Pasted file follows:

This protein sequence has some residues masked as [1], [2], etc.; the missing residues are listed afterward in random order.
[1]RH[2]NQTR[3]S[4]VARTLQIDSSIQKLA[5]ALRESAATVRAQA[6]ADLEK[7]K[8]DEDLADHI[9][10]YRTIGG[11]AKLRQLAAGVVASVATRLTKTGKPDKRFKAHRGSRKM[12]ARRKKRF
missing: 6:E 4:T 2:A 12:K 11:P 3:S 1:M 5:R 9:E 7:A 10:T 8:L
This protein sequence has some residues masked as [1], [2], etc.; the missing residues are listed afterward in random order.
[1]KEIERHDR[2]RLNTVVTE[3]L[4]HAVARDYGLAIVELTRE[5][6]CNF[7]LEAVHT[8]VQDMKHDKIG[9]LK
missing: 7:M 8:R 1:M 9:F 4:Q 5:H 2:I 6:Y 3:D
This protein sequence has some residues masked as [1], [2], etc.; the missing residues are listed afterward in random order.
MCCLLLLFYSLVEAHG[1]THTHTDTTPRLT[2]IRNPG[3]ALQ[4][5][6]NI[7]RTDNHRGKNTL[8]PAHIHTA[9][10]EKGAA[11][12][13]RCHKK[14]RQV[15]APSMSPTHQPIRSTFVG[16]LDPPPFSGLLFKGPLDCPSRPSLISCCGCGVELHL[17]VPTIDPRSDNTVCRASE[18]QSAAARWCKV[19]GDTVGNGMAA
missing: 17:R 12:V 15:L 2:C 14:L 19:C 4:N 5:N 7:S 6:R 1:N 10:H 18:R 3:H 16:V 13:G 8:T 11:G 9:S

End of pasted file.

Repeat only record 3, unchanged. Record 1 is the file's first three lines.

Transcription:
This protein sequence has some residues masked as [1], [2], etc.; the missing residues are listed afterward in random order.
MCCLLLLFYSLVEAHG[1]THTHTDTTPRLT[2]IRNPG[3]ALQ[4][5][6]NI[7]RTDNHRGKNTL[8]PAHIHTA[9][10]EKGAA[11][12][13]RCHKK[14]RQV[15]APSMSPTHQPIRSTFVG[16]LDPPPFSGLLFKGPLDCPSRPSLISCCGCGVELHL[17]VPTIDPRSDNTVCRASE[18]QSAAARWCKV[19]GDTVGNGMAA
missing: 17:R 12:V 15:L 2:C 14:L 19:C 4:N 5:N 7:S 6:R 1:N 10:H 18:R 3:H 16:V 13:G 8:T 11:G 9:S